The present invention will now be described more fully hereinafter, in which preferred embodiments of the invention are shown. This invention may, however, be embodied in different forms and should not be construed as limited to the embodiments set forth herein. Rather, these embodiments are provided so that this disclosure will be thorough and complete, and will fully convey the scope of the invention to those skilled in the art. In the drawings, like numbers refer to like elements throughout, and thicknesses and dimensions of some components or features may be exaggerated for clarity.
Referring now to the figures, a casting system, designated broadly at 19, is illustrated in
Referring again to
The nozzle 22 includes two separate outlets for polymeric material: an upstream outlet 24 and a downstream outlet 26 that is longitudinally offset from the upstream outlet 24.
As used herein, the terms “upstream” and “downstream” refer to opposing directions that are parallel with the longitudinal axis A1 and the nozzle path N, with the “downstream” direction referring to the direction that the nozzle 22 moves while dispensing polymeric material and the “upstream” direction referring to the direction opposite the “downstream” direction. The upstream outlet 24 continuously dispenses an upstream strip 36 of polymeric material, and the downstream outlet 26 continuously dispenses a downstream strip 28 of polymeric material. The upstream and downstream strips 36, 28 take the cross-sectional form of, respectively, the upstream and downstream outlets 24, 26, which are typically substantially rectangular and/or oblong.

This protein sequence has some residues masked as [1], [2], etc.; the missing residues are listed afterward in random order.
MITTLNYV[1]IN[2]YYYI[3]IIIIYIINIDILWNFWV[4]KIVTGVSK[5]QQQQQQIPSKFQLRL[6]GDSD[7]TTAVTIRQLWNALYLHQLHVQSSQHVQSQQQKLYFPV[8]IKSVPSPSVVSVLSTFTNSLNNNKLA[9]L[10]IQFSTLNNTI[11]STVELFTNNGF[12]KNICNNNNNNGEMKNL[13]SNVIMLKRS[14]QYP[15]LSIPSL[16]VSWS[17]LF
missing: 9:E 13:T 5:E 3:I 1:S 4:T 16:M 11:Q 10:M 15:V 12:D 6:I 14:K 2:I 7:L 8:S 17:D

As can be seen in
In operation, as is illustrated in
The polymeric material being applied can be any known to those skilled in this art to be suitable for the production of roll covers; as examples, natural rubber; styrene-butadiene (SBR); nitrile rubber, chlorosulfonated polyethylene; EDPM; polyester; and polyurethane may be employed, with polyurethane being preferred. The polymeric material may contain additives and fillers that can modify or enhance its physical properties and manufacturing characteristics. Exemplary materials, additives and fillers are set forth in U.S. Pat. No. 6, 328,681 to Stephens, the disclosure of which is hereby incorporated herein in its entirety. The polymeric material should be applied at a temperature that enables the material to flow from the nozzle 22 onto the core 20 and to bond thereto.